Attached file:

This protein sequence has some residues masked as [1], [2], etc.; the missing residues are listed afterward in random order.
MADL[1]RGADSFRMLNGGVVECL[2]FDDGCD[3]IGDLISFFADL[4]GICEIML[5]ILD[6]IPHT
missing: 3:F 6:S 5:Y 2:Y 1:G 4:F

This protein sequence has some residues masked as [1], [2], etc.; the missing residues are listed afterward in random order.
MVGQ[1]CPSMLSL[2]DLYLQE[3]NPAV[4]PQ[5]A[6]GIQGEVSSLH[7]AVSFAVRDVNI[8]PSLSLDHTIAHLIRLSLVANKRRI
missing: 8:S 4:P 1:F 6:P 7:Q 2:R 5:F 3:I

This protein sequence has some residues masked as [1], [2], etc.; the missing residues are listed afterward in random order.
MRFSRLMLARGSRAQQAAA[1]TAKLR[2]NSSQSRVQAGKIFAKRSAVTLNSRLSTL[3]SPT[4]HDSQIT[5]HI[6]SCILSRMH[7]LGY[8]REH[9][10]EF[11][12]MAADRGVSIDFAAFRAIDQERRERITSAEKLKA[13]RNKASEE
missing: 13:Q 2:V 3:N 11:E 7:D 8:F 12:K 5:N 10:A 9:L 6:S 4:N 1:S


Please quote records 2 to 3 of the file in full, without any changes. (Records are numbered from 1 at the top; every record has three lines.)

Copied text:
This protein sequence has some residues masked as [1], [2], etc.; the missing residues are listed afterward in random order.
MVGQ[1]CPSMLSL[2]DLYLQE[3]NPAV[4]PQ[5]A[6]GIQGEVSSLH[7]AVSFAVRDVNI[8]PSLSLDHTIAHLIRLSLVANKRRI
missing: 8:S 4:P 1:F 6:P 7:Q 2:R 5:F 3:I

This protein sequence has some residues masked as [1], [2], etc.; the missing residues are listed afterward in random order.
MRFSRLMLARGSRAQQAAA[1]TAKLR[2]NSSQSRVQAGKIFAKRSAVTLNSRLSTL[3]SPT[4]HDSQIT[5]HI[6]SCILSRMH[7]LGY[8]REH[9][10]EF[11][12]MAADRGVSIDFAAFRAIDQERRERITSAEKLKA[13]RNKASEE
missing: 13:Q 2:V 3:N 11:E 7:D 8:F 12:K 5:N 10:A 9:L 6:S 4:N 1:S